Pair of painted pottery female figures on horsebacks
Tang dynasty (618 - 907)
36-37(H) cm
Donated by The Tsui Art Foundation

It is reflected from the unearthed female figurines of the Tang Dynasty that the society at that time was very open in which the women could enjoy a high social status. They could participate in various social activities such as travelling, playing ball games and horse riding. Furthermore, the women were very modern and had created different hair, make-up and fashion styles, revealing the prosperity of the Tang Dynasty. The two young ladies with twin chignons on top of their heads are sitting up straight on horsebacks. Their dress is in the "Barbarian" style. Their pierced fists probably once held reigns and have their feet in stirrups. The stout and muscular horses with short manes and knotted tails are standing foursquare on rectangular base slabs. A blanket is laid under each saddle.

Pair of painted pottery female figures on horsebacks

Bowl with purple-splashed pale blue glaze

Bowl with purple-splashed pale blue glaze
Jun ware
Yuan dynasty (1279-1368)
16(D) cm
Donated by The Tsui Art Foundation

Jun kiln, situated at Juntai in Yunxian City in Henan Province, was one of the five famous kilns of the Song Dynasty. The Jun glaze belongs to the northern celadon system. It is a type of opaque blue glaze of different intensities. Lavender blue is a relatively dark tone, while pale blue is light, and clare de lune is even paler with an inner sheen. The Jun kiln used oxidised copper as the colouring agent. The pieces were finished by firing in a reduction atmosphere at a high temperature of 1300°C. Since the copper red glaze material contained other oxidised metal materials, changes occurred in the kiln, and various glaze colours, merged to form accidental suffused glazing. This is a bowl with purple-splashed pale blue glaze. Its light brown porcelain body is covered with a thick and shiny opal glaze, producing a simple and elegant tone.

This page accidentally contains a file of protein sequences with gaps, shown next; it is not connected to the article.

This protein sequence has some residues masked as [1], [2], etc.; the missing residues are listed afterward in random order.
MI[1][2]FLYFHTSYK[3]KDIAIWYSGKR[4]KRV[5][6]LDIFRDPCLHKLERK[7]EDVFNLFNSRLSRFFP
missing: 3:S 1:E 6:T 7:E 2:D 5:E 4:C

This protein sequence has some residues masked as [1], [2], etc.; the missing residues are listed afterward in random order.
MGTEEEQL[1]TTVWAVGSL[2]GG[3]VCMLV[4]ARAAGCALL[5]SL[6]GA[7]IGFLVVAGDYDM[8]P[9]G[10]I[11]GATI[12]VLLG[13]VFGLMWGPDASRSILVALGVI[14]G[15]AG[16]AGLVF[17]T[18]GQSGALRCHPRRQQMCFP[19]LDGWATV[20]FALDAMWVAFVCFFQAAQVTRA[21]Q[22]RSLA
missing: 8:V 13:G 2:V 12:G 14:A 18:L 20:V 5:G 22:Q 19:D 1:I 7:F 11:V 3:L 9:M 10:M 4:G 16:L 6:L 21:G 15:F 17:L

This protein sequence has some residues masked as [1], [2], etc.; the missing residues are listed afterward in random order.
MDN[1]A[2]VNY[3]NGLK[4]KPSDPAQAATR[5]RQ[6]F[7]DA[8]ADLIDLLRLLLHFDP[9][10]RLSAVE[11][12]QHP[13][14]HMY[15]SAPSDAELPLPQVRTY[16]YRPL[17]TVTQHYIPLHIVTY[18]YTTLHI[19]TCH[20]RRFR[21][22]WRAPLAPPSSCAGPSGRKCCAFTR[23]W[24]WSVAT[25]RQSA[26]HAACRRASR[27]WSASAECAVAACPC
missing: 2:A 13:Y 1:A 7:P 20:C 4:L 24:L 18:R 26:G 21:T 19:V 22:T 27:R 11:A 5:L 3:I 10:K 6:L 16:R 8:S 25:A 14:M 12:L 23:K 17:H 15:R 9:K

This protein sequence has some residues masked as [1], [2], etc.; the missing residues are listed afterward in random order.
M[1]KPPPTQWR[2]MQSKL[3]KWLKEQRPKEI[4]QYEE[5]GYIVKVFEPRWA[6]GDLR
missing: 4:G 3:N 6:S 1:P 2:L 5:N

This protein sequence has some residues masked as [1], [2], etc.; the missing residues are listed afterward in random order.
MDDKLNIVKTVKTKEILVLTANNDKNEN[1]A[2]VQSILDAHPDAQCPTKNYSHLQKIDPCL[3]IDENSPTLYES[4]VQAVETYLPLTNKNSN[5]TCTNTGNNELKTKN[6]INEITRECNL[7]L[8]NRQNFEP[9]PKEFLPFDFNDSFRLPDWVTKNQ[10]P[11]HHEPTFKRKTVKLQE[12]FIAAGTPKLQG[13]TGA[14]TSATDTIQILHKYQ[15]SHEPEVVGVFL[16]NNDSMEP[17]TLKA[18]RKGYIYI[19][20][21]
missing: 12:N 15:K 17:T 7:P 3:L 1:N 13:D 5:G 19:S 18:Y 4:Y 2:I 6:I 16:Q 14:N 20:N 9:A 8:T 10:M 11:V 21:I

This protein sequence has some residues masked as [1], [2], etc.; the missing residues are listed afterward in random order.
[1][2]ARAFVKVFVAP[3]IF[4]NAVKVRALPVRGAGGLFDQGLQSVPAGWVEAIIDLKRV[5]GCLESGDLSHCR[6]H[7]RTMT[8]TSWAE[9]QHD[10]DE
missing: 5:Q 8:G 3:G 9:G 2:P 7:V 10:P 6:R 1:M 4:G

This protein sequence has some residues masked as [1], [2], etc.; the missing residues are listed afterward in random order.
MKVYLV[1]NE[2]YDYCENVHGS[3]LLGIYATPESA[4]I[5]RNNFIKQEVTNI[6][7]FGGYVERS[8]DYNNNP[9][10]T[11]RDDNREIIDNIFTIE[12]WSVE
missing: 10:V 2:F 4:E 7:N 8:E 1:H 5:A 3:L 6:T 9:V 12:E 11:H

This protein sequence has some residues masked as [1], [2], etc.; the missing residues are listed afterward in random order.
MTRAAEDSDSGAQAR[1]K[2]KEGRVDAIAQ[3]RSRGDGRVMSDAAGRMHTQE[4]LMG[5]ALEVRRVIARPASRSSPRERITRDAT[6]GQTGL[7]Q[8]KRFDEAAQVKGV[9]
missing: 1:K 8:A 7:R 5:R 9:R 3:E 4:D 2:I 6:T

Bowl with underglaze blue decoration of children at play in a garden scene
Jiajing period, (1522 - 1566)
Daming Jiajing lian zhi mark
30.6(D) cm
Donated by The Tsui Art Foundation

By the time of the Ming Dynasty, the technique of firing underglaze blue porcelain had fully matured. In official and civilian kilns, underglaze blue porcelain was the dominant form of porcelain production. The underglaze blue porcelain produced by the offical kilns during the reign of Emperor Jiajing in the late Ming Dynasty is bright-coloured. The fine porcelain body of such ware is clean and hard and the black spots are invisible. During the reign of Emperor Jiajing, a policy of "manufacture in private kilns for official kilns" was adopted. Since then, certain ornamentation techniques previously reserved for the exclusive use of the official kilns could be applied by the civilian kilns. On the other hand, themes on folk stories and children at play could be found on the official kiln wares. On this underglaze blue porcelain bowl, there is a painting of several groups of children playing happily and vigorously in the courtyard. Some of them play a ball while some gather flowers. A painting of children at play, which is also known as "hundred children painting", has an implied meaning of "more children, more happiness". The theme of children at play was commonly adopted in the paintings and ceramics of Song Dynasty as well as the porcelains of the Ming and Qing Dynasties.

Bowl with underglaze blue decoration of children at play in a garden scene